Cape Wind cleared its final regulatory hurdle yesterday but remains only halfway to its green-energy goal with no other utility yet willing to bet billions in ratepayer cash for the unsold 50 percent of the power from the controversial offshore project.
Developer Cape Wind Associates won federal approval of its construction and operations plan for the $2.6 billion project. The Hub firm expects to start building the nation’s first offshore wind farm in Nantucket Sound later this year, a decade after first proposing it.
“We’re confident that we’ll be in a financial position to start the project in the fall,” Cape Wind vice president Dennis Duffy told reporters at a press conference where U.S. Interior Secretary Ken Salazar handed out the 130-turbine project’s final permits.
“We’re just in a lot of very sensitive active negotiations right now,” Duffy said. “We’d like to have it sold by that time, and we hope it will be, but we’re prepared to proceed.”
National Grid last year agreed to purchase half of the power produced by the project, saying Cape Wind’s clean energy benefits outweigh the estimated $1.2 billion cost to ratepayers, above projected market prices of comparable energy, over the 15-year contract.
The focus now turns to Nstar, the state’s other large utility, which has refused to buy into Cape Wind. Nstar instead has lined up contracts with three less expensive land-based wind farms.
But those deals, along with Nstar’s pending $4.2 billion merger with Northeast Utilities, face close state regulatory scrutiny in the months ahead.
In March, the state Department of Public Utilities said it would apply a stricter standard in reviewing utility mergers that would advance the goals of the Green Communities Act, the 2008 law signed by Gov. Deval Patrick.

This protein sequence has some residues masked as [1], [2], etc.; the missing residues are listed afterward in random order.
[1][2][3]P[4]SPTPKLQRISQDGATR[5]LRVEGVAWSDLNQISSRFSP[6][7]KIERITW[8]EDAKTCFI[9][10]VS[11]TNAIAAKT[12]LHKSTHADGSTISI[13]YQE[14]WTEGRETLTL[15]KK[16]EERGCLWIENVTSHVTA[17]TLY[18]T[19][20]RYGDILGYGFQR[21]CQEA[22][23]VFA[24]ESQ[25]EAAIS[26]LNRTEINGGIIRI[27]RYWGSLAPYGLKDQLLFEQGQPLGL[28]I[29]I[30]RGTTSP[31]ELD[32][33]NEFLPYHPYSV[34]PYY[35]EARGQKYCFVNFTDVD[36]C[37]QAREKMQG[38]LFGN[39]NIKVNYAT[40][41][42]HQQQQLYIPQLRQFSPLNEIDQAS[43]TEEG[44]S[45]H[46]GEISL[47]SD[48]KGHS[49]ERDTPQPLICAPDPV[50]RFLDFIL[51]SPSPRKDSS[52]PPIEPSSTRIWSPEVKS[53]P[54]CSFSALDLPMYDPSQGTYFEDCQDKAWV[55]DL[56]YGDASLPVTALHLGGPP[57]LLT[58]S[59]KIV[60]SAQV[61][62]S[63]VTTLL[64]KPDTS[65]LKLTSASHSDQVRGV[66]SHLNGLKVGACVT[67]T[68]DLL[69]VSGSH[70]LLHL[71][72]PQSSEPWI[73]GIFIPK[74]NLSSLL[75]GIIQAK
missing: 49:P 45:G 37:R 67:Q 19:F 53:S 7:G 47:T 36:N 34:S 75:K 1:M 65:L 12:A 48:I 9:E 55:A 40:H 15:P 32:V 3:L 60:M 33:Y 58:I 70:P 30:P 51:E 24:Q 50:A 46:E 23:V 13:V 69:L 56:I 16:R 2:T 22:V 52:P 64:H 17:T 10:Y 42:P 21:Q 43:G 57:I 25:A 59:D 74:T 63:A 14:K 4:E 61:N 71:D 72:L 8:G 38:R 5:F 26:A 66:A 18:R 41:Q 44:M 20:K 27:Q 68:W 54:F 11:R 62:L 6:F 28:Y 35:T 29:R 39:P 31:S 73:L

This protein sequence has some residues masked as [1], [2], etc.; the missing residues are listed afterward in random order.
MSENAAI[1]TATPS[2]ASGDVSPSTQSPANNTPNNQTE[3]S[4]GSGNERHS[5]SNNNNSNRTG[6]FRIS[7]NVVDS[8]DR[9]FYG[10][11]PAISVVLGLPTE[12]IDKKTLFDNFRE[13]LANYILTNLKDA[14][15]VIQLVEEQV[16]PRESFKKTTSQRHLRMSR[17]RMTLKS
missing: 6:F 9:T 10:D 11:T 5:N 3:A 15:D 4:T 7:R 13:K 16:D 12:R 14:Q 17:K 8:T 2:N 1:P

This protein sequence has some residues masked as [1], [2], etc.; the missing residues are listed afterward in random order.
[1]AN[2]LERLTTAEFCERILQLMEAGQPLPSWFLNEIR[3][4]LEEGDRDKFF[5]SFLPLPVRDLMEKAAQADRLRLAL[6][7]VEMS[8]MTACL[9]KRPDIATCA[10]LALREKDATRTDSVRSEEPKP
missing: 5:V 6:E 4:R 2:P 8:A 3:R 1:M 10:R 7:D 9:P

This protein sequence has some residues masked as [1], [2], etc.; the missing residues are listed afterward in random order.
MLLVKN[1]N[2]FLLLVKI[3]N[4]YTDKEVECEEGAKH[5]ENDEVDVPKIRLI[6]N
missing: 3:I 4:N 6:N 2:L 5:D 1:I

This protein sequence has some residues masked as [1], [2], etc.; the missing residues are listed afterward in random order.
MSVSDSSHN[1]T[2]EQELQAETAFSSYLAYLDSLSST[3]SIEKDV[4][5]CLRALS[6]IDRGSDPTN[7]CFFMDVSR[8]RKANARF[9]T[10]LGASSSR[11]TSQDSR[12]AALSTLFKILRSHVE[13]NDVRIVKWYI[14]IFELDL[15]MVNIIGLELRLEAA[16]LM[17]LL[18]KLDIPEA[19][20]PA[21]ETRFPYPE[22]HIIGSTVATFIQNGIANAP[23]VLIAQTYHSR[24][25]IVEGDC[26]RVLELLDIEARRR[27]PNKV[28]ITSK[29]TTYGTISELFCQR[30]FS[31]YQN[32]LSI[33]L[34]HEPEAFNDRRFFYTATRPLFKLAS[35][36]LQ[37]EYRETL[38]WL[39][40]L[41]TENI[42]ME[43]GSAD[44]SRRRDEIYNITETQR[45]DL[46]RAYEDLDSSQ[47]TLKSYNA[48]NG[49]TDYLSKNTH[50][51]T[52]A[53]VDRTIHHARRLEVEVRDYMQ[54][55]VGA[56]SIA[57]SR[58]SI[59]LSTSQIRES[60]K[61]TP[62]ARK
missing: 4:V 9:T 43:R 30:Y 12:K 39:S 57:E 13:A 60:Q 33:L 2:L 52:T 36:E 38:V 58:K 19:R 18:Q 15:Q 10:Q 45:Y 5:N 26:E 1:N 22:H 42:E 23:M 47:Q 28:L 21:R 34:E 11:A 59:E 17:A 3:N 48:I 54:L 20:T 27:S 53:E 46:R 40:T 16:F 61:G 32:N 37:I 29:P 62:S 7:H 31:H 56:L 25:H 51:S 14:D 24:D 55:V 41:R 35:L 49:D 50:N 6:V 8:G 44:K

Cape Wind Associates will get a say during the DPU’s review of the proposed merger of Nstar and Northeast Utilities as a so-called “intervenor.” Public hearings are set to start July 6.
Asked yesterday whether the Patrick administration would pressure Nstar into buying the rest of Cape Wind’s power, Energy and Environmental Affairs Secretary Richard Sullivan said, “Nobody is saying ‘have to’.”
Nstar spokeswoman Caroline Allen said the utility is working to meet the state requirement that 3 percent of its power supply come from long-term renewable energy contracts.
“We applaud the administration’s commitment to clean energy, and we share the same commitment,” Allen said. “But it’s important to note that our merger is unrelated to Cape Wind, and we would hope that any decision on Cape Wind would not impact the decision-making regarding our merger.”
The Obama administration dispatched Salazar to the Hub to make the announcement at the Charlestown Navy Yard.
Cape Wind critic David Tuerck, executive director of the Beacon Hill Institute at Suffolk University, said that could be a sign that the developer has lined up a buyer.
“What a shame,” Tuerck said. “The one hope that Massachusetts ratepayers and taxpayers had was they wouldn’t get a buyer for the second half of their power, and this boondoggle wouldn’t go forward.”
Salazar said the 10 years it took to permit Cape Wind was “unacceptable.”
“We can build a smarter U.S. program for offshore wind,” he said. “The wind potential off the Atlantic coastline is staggering. We believe that smart planning and early environmental reviews will result in big dividends.”
The 468-megawatt Cape Wind will power an estimated 200,000 homes. The governor touted Cape Wind’s potential to create 600 to 1,000 “green” jobs.
“States up and down the East Coast are now looking to Massachusetts with envy as we launch this brand-new American industry,” Patrick said in a statement.
Cape Wind still faces 11 state and federal lawsuits and appeals filed by opponents who say the project will ruin Nantucket Sound’s environment.
“It’s a national treasure that should not be industrialized,” said Audra Parker, head of the Alliance to Protect Nantucket Sound, who called the announcement “a blatant attempt to declare victory in a battle that is far from over.”
|Wind Watch relies entirely
on User Funding